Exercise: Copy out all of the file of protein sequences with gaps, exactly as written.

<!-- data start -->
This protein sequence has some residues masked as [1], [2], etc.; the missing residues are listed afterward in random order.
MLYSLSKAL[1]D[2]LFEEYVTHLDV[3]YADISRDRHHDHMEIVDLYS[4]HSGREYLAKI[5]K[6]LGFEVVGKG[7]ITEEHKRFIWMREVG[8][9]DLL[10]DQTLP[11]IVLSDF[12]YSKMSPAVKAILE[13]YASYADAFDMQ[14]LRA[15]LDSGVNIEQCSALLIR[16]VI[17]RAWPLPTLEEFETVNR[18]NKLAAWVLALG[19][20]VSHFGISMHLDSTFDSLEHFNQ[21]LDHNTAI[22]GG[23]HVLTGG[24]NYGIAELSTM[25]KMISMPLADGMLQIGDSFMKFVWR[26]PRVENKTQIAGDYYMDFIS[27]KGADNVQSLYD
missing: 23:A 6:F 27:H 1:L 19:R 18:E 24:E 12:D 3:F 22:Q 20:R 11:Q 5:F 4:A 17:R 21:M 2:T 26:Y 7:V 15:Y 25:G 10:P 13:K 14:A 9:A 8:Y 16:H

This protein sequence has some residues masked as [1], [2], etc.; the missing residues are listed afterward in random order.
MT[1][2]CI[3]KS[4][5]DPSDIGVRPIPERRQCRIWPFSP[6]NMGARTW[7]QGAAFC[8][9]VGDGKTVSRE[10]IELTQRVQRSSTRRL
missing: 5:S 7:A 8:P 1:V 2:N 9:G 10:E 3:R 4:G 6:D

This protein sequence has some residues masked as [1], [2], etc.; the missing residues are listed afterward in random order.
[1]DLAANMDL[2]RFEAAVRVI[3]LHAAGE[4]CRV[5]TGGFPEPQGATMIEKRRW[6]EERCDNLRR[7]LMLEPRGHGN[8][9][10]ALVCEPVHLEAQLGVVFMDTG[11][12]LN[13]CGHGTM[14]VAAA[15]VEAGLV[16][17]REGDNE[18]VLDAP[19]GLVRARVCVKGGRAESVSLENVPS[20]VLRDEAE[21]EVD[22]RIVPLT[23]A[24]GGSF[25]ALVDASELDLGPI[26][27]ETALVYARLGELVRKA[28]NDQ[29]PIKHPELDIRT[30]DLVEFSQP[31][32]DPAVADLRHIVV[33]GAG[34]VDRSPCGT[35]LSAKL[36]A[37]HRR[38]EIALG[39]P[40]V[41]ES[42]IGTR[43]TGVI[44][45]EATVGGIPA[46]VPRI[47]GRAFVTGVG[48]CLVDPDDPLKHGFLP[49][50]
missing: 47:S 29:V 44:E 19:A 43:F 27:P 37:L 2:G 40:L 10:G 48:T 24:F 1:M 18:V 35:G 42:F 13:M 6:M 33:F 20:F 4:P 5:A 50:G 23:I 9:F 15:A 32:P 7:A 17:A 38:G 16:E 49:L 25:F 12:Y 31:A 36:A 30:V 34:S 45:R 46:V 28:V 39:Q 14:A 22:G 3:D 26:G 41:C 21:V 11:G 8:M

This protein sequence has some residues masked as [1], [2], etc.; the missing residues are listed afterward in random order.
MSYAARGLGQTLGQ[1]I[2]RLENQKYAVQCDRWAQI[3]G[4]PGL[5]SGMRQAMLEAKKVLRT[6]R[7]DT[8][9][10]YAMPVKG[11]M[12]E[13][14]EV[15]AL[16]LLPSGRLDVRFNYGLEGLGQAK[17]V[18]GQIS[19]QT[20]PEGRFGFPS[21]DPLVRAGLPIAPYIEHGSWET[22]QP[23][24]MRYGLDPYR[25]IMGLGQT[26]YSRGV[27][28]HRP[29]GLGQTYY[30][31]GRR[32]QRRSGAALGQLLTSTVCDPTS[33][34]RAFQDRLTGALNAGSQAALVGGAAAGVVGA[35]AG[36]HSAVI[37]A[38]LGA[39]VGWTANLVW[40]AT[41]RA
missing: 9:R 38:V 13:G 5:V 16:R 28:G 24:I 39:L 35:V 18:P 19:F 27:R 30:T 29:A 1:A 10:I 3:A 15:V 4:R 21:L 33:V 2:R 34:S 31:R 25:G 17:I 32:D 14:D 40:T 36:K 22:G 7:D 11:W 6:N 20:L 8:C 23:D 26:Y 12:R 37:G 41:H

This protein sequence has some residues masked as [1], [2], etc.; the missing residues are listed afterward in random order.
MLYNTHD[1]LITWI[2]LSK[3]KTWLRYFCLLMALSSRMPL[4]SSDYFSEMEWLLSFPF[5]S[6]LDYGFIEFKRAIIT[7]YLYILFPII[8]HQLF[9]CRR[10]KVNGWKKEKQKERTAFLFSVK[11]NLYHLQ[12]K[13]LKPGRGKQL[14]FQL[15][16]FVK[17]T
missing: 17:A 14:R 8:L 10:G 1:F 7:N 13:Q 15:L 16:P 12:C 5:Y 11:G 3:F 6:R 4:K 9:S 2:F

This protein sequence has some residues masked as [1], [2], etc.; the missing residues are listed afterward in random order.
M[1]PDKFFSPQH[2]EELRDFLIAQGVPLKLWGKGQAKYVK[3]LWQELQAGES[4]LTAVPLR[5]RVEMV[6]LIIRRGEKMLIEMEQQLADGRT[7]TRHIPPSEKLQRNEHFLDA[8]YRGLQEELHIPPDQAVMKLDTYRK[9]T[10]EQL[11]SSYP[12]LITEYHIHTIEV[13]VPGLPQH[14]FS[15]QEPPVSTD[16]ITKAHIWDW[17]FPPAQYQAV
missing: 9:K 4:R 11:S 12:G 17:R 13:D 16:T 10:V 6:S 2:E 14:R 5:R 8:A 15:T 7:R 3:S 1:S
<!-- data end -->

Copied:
This protein sequence has some residues masked as [1], [2], etc.; the missing residues are listed afterward in random order.
MLYSLSKAL[1]D[2]LFEEYVTHLDV[3]YADISRDRHHDHMEIVDLYS[4]HSGREYLAKI[5]K[6]LGFEVVGKG[7]ITEEHKRFIWMREVG[8][9]DLL[10]DQTLP[11]IVLSDF[12]YSKMSPAVKAILE[13]YASYADAFDMQ[14]LRA[15]LDSGVNIEQCSALLIR[16]VI[17]RAWPLPTLEEFETVNR[18]NKLAAWVLALG[19][20]VSHFGISMHLDSTFDSLEHFNQ[21]LDHNTAI[22]GG[23]HVLTGG[24]NYGIAELSTM[25]KMISMPLADGMLQIGDSFMKFVWR[26]PRVENKTQIAGDYYMDFIS[27]KGADNVQSLYD
missing: 23:A 6:F 27:H 1:L 19:R 18:E 24:E 12:D 3:F 22:Q 20:R 11:Q 5:F 4:A 17:R 21:M 2:T 26:Y 7:V 15:Y 25:G 10:P 13:K 14:A 9:A 8:Y 16:H

This protein sequence has some residues masked as [1], [2], etc.; the missing residues are listed afterward in random order.
MT[1][2]CI[3]KS[4][5]DPSDIGVRPIPERRQCRIWPFSP[6]NMGARTW[7]QGAAFC[8][9]VGDGKTVSRE[10]IELTQRVQRSSTRRL
missing: 5:S 7:A 8:P 1:V 2:N 9:G 10:E 3:R 4:G 6:D

This protein sequence has some residues masked as [1], [2], etc.; the missing residues are listed afterward in random order.
[1]DLAANMDL[2]RFEAAVRVI[3]LHAAGE[4]CRV[5]TGGFPEPQGATMIEKRRW[6]EERCDNLRR[7]LMLEPRGHGN[8][9][10]ALVCEPVHLEAQLGVVFMDTG[11][12]LN[13]CGHGTM[14]VAAA[15]VEAGLV[16][17]REGDNE[18]VLDAP[19]GLVRARVCVKGGRAESVSLENVPS[20]VLRDEAE[21]EVD[22]RIVPLT[23]A[24]GGSF[25]ALVDASELDLGPI[26][27]ETALVYARLGELVRKA[28]NDQ[29]PIKHPELDIRT[30]DLVEFSQP[31][32]DPAVADLRHIVV[33]GAG[34]VDRSPCGT[35]LSAKL[36]A[37]HRR[38]EIALG[39]P[40]V[41]ES[42]IGTR[43]TGVI[44][45]EATVGGIPA[46]VPRI[47]GRAFVTGVG[48]CLVDPDDPLKHGFLP[49][50]
missing: 47:S 29:V 44:E 19:A 43:F 27:P 37:L 2:G 40:L 10:G 48:T 24:F 1:M 18:V 35:G 42:F 13:M 6:M 33:F 20:F 4:P 5:A 50:G 23:I 9:F 15:A 32:P 7:A 17:A 38:G 16:E 49:L 25:F 12:Y 31:A 36:A 30:V 34:S 45:R 46:V 28:V 39:Q 14:A 22:G 3:D 26:G 41:C 21:V 11:G 8:M

This protein sequence has some residues masked as [1], [2], etc.; the missing residues are listed afterward in random order.
MSYAARGLGQTLGQ[1]I[2]RLENQKYAVQCDRWAQI[3]G[4]PGL[5]SGMRQAMLEAKKVLRT[6]R[7]DT[8][9][10]YAMPVKG[11]M[12]E[13][14]EV[15]AL[16]LLPSGRLDVRFNYGLEGLGQAK[17]V[18]GQIS[19]QT[20]PEGRFGFPS[21]DPLVRAGLPIAPYIEHGSWET[22]QP[23][24]MRYGLDPYR[25]IMGLGQT[26]YSRGV[27][28]HRP[29]GLGQTYY[30][31]GRR[32]QRRSGAALGQLLTSTVCDPTS[33][34]RAFQDRLTGALNAGSQAALVGGAAAGVVGA[35]AG[36]HSAVI[37]A[38]LGA[39]VGWTANLVW[40]AT[41]RA
missing: 9:R 38:V 13:G 5:V 16:R 28:G 24:I 39:L 35:V 18:P 19:F 27:R 30:T 29:A 1:A 10:I 3:A 15:V 4:R 21:L 33:V 2:R 34:S 31:R 25:G 17:I 32:D 14:D 40:T 36:K 22:G 7:D 11:W 6:N 20:L 8:C 23:D 26:Y 12:R 37:G 41:H

This protein sequence has some residues masked as [1], [2], etc.; the missing residues are listed afterward in random order.
MLYNTHD[1]LITWI[2]LSK[3]KTWLRYFCLLMALSSRMPL[4]SSDYFSEMEWLLSFPF[5]S[6]LDYGFIEFKRAIIT[7]YLYILFPII[8]HQLF[9]CRR[10]KVNGWKKEKQKERTAFLFSVK[11]NLYHLQ[12]K[13]LKPGRGKQL[14]FQL[15][16]FVK[17]T
missing: 17:A 14:R 8:L 10:G 1:F 7:N 13:Q 15:L 16:P 12:C 5:Y 11:G 3:F 6:R 4:K 9:S 2:F

This protein sequence has some residues masked as [1], [2], etc.; the missing residues are listed afterward in random order.
M[1]PDKFFSPQH[2]EELRDFLIAQGVPLKLWGKGQAKYVK[3]LWQELQAGES[4]LTAVPLR[5]RVEMV[6]LIIRRGEKMLIEMEQQLADGRT[7]TRHIPPSEKLQRNEHFLDA[8]YRGLQEELHIPPDQAVMKLDTYRK[9]T[10]EQL[11]SSYP[12]LITEYHIHTIEV[13]VPGLPQH[14]FS[15]QEPPVSTD[16]ITKAHIWDW[17]FPPAQYQAV
missing: 9:K 4:R 11:S 12:G 17:R 13:D 16:T 10:V 6:S 2:E 14:R 5:R 8:A 15:T 7:R 3:S 1:S